Sports Yoga for Cyclists

While working with cyclists attending the Sports Surgery Clinic for physiotherapy: purists, adventure racers, triathletes, and spinners, I gained a valuable insight into the key trouble spots affecting performance. Cycling most of the circumference of Ireland recently with Cycle Against Suicide I know I felt some of these along the way:

  • Stiff necks and upper trapezius muscle tightness
  • Mid back restrictions
  • Incorrect use of breathing control
  • Glut and hamstring weakness
  • Hip flexor tightness
  • Core weakness
  • Great quadriceps strength to be fair!

Many patients’ spent valuable money getting one or two areas treated at a time, continuously performing rehabilitation exercises at home. Sports Yoga for Cyclists was developed by a Chartered Physiotherapist, Orla Crosse at Performance Yoga Ireland and has the potential correct these restrictions allowing you to gain the edge on your competitors and essentially become more aerodynamic on the bike. It also reduces your physio bills!

Performance Yoga addresses posture on and off bike position, air squat, lunges, breathing correctly, and some basic movement patterns that we’ve all forgotten or never been taught to do correctly – ironing out faulty movement patterns.
We spend so much on our bikes to make them aerodynamic, however not as much on our body’s mobility to help you become one with the bike and as aerodynamic as possible.

Cyclists in a group

Cyclists take their strength and conditioning seriously and supplementing with Sports Yoga makes sense to anyone who understands the physical demands of the sport. I’ll leave you with this basic air squat instruction, give it a try and see how it compares to how you normally squat, essential for power output on a bike. There’s more to it than you’d think.

Step 1: Get organized
The key to executing a perfect squat is to start in a good position. This means bracing your spine in a neutral position and creating torque (stability) by screwing your feet into the ground.

To begin, establish your squat stance with your feet just outside your shoulders with your feet straight – or turned out 10deg max – and your weight over the centre of your feet or just in front of your ankles. Note, the straighter your foot position, the more torque you can create. And the more torque you can create, the easier it is to maintain good position as you descend into the squat.

Next, squeeze your glutes as hard as you can, align your ribcage over your pelvis, and then lock in the position by engaging your abs. Keeping your belly tight, screw your feet into the ground as if you were trying to spread the floor. To be more specific, screw your right foot into the ground in a clockwise direction and screw your left foot into the ground in an anti-clockwise direction.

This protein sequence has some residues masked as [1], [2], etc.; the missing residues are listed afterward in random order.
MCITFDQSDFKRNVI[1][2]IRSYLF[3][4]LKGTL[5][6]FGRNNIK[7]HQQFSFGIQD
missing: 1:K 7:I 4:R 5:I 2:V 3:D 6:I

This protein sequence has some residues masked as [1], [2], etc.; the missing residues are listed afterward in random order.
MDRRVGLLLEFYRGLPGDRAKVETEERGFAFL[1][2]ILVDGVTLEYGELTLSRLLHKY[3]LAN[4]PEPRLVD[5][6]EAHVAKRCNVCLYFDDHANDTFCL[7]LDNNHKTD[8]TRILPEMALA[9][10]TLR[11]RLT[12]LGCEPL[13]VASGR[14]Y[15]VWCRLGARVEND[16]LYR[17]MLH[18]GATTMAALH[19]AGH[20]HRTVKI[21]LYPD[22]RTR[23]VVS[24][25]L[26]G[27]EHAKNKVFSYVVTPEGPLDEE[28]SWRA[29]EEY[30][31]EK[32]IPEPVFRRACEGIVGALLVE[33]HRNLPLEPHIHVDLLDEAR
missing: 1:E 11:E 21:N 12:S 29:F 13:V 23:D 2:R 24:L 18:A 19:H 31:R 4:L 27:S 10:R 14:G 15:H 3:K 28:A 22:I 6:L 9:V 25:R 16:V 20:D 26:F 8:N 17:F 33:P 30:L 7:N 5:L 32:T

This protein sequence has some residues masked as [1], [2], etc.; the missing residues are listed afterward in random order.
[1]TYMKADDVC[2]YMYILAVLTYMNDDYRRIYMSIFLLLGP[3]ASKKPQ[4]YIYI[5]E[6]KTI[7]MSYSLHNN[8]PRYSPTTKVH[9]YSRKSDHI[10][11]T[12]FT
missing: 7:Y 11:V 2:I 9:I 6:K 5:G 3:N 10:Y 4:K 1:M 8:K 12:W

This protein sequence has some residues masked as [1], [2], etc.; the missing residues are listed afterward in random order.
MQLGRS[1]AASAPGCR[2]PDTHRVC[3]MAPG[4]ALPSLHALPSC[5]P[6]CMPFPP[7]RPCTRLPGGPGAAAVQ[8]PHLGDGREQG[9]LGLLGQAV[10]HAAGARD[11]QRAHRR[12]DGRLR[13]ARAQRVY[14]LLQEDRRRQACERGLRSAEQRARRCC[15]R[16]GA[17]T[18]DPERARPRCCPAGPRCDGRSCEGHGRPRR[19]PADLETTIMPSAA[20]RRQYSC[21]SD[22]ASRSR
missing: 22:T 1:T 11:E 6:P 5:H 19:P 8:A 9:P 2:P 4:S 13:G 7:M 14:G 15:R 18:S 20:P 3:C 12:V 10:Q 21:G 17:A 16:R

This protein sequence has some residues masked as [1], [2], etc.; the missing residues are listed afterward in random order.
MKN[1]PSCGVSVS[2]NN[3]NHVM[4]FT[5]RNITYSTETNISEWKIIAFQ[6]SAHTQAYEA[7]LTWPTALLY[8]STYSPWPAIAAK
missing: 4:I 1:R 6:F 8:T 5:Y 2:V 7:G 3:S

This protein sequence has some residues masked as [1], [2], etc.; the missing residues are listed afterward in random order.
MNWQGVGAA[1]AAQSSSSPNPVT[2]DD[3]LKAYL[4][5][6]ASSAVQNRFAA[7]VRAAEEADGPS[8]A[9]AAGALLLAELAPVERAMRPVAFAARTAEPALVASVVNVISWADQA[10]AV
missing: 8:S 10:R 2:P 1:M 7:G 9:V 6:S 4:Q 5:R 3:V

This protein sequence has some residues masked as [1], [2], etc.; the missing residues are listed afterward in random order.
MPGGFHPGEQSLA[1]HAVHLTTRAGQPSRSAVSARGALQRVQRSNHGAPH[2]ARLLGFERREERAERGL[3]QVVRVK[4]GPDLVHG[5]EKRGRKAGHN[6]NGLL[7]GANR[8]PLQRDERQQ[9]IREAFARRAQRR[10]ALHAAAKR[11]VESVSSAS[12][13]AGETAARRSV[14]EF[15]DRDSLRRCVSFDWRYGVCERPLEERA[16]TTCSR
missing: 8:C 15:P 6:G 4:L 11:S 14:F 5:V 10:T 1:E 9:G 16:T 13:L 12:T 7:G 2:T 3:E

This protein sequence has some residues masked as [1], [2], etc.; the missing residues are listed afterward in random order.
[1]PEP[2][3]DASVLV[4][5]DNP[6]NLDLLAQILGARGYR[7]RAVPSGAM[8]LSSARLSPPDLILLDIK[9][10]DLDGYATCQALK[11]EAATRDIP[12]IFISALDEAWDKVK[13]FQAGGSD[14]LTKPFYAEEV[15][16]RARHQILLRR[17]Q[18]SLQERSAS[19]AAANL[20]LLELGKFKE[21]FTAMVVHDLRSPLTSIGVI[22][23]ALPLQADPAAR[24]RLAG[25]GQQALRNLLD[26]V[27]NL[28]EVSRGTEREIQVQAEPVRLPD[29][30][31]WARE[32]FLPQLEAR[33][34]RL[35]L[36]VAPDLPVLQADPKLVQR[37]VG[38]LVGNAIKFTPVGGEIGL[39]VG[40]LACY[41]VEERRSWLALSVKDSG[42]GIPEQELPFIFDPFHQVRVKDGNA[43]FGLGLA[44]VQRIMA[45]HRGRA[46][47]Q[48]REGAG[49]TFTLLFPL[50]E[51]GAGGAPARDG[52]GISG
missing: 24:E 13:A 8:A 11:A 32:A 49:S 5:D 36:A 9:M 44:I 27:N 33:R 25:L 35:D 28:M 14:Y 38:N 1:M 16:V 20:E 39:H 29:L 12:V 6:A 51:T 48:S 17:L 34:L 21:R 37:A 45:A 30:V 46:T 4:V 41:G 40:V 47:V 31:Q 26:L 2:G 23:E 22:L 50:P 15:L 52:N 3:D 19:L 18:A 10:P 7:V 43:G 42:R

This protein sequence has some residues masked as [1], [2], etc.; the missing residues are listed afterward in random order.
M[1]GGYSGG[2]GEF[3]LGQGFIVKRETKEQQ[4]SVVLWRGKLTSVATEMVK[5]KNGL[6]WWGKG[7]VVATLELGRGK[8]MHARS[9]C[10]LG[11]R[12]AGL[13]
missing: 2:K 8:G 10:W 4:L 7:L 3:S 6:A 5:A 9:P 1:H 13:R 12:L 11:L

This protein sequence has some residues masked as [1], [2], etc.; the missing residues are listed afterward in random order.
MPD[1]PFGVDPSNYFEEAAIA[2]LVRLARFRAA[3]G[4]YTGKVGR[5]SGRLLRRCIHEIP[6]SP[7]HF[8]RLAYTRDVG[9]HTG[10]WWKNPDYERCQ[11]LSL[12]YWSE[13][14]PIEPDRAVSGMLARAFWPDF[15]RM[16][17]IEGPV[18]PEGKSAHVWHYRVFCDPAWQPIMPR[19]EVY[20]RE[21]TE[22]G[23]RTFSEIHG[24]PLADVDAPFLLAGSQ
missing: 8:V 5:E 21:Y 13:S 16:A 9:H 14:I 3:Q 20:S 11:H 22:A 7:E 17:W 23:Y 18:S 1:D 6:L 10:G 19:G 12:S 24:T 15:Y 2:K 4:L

Finally, align your ears over your shoulders and look forward to maintain a neutral head position. As you do this, set your shoulders in a stable position and gently tighten your upper back by lifting your arms to chest level, pulling your shoulders back, and facing your palms towards each other.

Step 2: Load your hips and hamstrings
Keeping your back flat, reach your hamstrings back, drive your knees out to the side, and start lowering into the bottom position. Note: I say, hamstrings back because the drive your hips back cue can cause people to overextend at their lower spine. In addition, focus on keeping your shins as vertical as possible. This allows you to channel your weight and power into your hips and hamstrings, which are the muscles designed to handle the load. If your knees translate forward, you’ll lose power from your posterior chain and increase the shear (twisting) forces to the soft tissues within in the joint (patellar tendon, ACL)

Step 3: Pull yourself into the bottom of the squat
Most people have no trouble bracing their spine in a neutral position and hinging from the hips. Lowering into the bottom of the squat, on the other hand, is where things start to fall apart. This is where the invisible becomes visible. If you’re missing range of motion or you don’t have the motor control to perform the movement, this step in the sequence will illuminate your weaknesses.

As you lower into the bottom position, continue to screw your feet into the ground and drive your knees out – keeping your back flat, belly tight, and shins vertical. To maximize tension in your hips and hamstrings, think about pulling yourself into the bottom position instead of dropping into the bottom position. The goal is to drop your hip crease below your knee crease.

It’s important to note that if you can’t descend into the bottom of the squat with proper form, you should reduce the depth of the squat. The last thing you want to do is ingrain a poor movement patterns for the sake of performing the full range movement. It’s a simple rule: Don’t sacrifice form for range.

With that being said, every healthy human being should be able to perform a butt-to-ankle squat. Kids can do it no problem!

Step 4: Drive out of the bottom position
Rise out of the bottom position the same way you lowered into the squat: with your trunk braced, your back flat, your knees out, and your shoulders and upper back tight.

Step 5: Re-establish the top position
As you stand up, reestablish the top position by squeezing your butt. Remember this sequence and practice it every time you squat.

Who would have thought it was that complex. I simply this in class but I will educate you on how to perform the best possible movements for your body in return for your thanks for helping you to become stronger and faster!